The NRL’s head of football Graham Annesley has conceded he “hasn’t got the depth” to drop bunker officials after mistakes, following another weekend where the game’s polarising video review system made headlines.
Raiders coach Ricky Stuart was left fuming after winger Bailey Simonsson was sin binned at a crucial moment in their narrow loss to the Storm, with the review official ruling he had taken out Josh Addo-Carr during a try-scoring opportunity, constituting a professional foul.
It was a call that received little support and in his weekly Monday media briefing Annesley confirmed that not only should it not have been a sin-bin, but that Simonsson shouldn’t have even been penalised.
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“You can see that there’s an arm that goes out in front of Addo-Carr but he’s not trying to stop him he’s trying to get at the ball,” Annesley said, speaking over vision of the incident in question.
“The impact is largely around the legs as their legs get entangled. So I think they’re just looking for too much in these incidents and if you’re looking at this as a fan, as someone just sitting in your living room watching this at normal speed and then the broadcaster replays I think you just say that’s a collision.
“So that’s why I said in my view it shouldn’t have been a penalty, but it was a sin bin as well, and I don’t think either of those was a correct decision.”
Annesley conceded that it was the type of decision that could potentially cost an official his place in the bunker the following week if there was a broader pool of bunker officials to choose from.
Somewhat alarmingly, however, Annesley said there were just three officials who could take on the role at the moment; Jared Maxwell, Steve Chiddy and Steve Clark. Clark has only recently completed his apprenticeship in the role.
Under questioning from a journalist, Annesley wryly admitted “it’s not a Melbourne Cup field either, there’s not people bashing the door down saying ‘I want to be a video referee in the bunker’.”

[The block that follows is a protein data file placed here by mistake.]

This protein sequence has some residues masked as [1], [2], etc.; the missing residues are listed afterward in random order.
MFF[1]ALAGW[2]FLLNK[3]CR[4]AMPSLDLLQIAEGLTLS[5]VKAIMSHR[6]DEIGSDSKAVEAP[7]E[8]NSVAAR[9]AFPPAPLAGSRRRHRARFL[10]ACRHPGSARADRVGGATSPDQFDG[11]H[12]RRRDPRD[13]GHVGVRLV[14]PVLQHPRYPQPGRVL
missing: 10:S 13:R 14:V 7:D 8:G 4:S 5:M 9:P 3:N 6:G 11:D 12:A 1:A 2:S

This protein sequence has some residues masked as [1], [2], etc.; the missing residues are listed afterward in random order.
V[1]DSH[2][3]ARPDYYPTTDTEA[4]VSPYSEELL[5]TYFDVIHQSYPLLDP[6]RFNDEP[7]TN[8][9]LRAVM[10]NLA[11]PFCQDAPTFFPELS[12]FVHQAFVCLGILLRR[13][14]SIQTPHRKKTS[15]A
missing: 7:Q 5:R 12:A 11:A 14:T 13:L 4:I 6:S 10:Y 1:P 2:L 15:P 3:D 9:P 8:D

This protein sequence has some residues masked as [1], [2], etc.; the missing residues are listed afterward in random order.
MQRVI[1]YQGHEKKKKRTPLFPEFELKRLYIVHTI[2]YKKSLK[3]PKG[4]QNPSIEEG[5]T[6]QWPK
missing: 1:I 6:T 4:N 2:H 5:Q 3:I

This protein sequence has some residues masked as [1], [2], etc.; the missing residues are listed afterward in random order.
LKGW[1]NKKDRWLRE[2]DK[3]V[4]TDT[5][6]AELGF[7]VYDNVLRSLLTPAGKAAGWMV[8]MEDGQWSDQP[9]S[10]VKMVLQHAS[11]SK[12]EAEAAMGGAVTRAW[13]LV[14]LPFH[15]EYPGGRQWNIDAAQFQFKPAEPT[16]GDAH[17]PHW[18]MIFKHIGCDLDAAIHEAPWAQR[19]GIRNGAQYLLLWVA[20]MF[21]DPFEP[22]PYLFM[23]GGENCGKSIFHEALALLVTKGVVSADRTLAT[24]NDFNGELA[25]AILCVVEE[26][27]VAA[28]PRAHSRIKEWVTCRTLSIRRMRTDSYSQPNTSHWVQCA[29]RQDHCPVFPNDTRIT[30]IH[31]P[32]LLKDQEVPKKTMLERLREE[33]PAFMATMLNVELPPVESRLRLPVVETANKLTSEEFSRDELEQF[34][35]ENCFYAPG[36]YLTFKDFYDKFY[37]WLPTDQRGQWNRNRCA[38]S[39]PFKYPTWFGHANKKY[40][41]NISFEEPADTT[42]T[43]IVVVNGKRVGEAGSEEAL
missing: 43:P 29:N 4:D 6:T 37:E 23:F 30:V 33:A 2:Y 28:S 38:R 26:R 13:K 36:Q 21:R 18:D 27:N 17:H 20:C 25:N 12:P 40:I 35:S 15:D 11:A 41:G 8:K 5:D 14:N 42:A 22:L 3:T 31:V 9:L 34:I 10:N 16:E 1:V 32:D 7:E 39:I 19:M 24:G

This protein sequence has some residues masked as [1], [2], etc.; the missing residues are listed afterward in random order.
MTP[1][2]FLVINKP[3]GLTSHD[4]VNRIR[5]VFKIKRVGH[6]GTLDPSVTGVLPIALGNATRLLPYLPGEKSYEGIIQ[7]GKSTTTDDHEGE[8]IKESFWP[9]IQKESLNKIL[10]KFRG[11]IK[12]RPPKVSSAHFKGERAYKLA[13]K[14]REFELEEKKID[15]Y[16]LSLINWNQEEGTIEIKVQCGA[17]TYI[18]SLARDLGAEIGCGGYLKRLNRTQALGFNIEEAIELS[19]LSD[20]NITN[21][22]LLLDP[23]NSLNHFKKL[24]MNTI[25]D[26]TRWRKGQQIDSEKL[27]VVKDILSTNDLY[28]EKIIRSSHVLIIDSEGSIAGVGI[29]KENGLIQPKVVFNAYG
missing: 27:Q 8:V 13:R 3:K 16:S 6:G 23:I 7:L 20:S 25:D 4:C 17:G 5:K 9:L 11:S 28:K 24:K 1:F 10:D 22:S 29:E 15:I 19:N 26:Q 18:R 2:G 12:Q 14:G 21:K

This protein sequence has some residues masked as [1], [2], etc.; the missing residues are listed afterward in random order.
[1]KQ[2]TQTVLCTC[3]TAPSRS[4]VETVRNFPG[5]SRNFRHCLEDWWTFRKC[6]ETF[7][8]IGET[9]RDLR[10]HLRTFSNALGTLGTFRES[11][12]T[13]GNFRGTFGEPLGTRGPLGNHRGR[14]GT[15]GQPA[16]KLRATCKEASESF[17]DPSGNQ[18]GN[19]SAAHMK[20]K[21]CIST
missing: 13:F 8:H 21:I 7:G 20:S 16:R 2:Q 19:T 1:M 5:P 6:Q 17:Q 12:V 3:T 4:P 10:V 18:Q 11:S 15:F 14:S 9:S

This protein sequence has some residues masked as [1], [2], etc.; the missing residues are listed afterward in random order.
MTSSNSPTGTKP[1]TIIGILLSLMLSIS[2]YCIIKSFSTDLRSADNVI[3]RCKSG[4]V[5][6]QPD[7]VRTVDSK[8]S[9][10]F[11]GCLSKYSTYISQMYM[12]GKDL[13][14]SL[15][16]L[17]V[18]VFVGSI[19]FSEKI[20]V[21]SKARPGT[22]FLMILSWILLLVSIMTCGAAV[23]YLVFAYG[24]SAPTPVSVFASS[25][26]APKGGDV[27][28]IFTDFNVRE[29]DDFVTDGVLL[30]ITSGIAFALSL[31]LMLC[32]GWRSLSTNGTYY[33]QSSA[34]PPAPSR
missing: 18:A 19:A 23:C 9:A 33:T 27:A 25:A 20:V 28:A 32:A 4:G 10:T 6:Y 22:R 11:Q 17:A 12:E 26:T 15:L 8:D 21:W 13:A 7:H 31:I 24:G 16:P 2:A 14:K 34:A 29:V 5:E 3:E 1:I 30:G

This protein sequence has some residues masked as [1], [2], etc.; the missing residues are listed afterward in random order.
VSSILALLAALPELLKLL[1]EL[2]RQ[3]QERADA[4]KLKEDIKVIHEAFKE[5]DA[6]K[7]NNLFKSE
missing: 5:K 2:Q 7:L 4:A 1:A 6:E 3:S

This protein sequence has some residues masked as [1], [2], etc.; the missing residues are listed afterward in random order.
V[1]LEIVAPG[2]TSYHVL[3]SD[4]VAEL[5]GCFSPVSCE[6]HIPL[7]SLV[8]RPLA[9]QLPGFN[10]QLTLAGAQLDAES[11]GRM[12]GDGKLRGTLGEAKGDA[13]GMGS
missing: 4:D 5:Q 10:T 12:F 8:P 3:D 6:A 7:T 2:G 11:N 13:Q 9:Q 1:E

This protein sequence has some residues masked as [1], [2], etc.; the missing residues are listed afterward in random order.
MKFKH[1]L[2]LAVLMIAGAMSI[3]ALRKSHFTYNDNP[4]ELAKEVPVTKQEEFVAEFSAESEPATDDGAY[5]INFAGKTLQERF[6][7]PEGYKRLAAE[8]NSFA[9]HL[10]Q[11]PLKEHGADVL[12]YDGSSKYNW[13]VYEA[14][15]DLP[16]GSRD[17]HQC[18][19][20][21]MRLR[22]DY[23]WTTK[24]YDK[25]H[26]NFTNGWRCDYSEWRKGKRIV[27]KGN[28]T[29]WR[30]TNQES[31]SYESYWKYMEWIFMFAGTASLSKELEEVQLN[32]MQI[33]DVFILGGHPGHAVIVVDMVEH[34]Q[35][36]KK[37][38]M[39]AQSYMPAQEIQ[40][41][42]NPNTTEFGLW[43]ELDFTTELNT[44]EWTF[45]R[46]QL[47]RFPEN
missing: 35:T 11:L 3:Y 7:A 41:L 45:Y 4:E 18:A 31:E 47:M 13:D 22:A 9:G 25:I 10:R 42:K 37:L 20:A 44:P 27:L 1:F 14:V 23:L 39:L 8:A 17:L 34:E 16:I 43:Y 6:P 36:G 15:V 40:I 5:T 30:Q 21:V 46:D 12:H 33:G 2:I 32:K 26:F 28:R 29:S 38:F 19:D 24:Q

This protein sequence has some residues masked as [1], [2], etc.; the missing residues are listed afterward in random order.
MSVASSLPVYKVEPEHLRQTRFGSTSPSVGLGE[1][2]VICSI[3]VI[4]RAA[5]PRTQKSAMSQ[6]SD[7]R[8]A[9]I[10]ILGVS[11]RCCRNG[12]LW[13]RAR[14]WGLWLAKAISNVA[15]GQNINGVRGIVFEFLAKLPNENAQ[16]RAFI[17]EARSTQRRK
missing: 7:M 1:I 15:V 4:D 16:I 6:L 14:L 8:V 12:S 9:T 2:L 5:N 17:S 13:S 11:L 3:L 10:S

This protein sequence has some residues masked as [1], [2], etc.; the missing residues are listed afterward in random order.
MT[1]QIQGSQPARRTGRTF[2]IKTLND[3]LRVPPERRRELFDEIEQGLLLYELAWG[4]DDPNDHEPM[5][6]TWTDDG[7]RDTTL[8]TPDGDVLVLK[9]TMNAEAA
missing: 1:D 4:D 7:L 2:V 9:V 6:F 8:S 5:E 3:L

He added that the NRL’s COVID-19 protocols had ensured the pool of bunker officials had dried up considerably because on-field officials are not allowed to double up due to the different bubbles officials are in.
“So it is a very specialised role, there are very few people who are, at this stage, trained to do it,” Annesley said.
“We have in the last few years had the luxury of having several of our central referees, our main referees, who have also been able to double in the bunker. Because of COVID and bubbles, this year we can’t do that.
“So we can’t have Ash Klein and those sorts of people on the days that they’re not refereeing coming into what’s effectively not a ‘clean’ area, the bunker. They’re under the same protocols in the referees’ bubble that all the clubs are under.
“So we don’t have the luxury of a lot of people who can do this and there’s no point taking someone out of that role to put someone else in who has less capability to do the job because we’ll get more errors.”
While Annesley was disappointed with the Simonsson call he gave a robust defence of the bunker in general, saying it was a vastly superior system to what existed prior to the advent of video referees.
He added that errors from officials had been a talking point among the media and fans for 112 years and would continue to be for the next 112 years.
“If we’re looking for a Utopian situation where our referees go out onto the field and no one makes an error … it’s just not going to happen and anyone who thinks it is going to happen is just off with the pixies because it’s just not going to happen,” Annesley said.
“It doesn’t matter whether I’m standing here, whether someone else is standing here, whether Bernard Sutton is coaching the referees, whether it’s in another 20 years time and there’s a whole bunch of people in this room, we’ll still be talking about it.
“We’ve been talking about it for 112 years and I daresay we still will be, without me, in 112 years time from now.”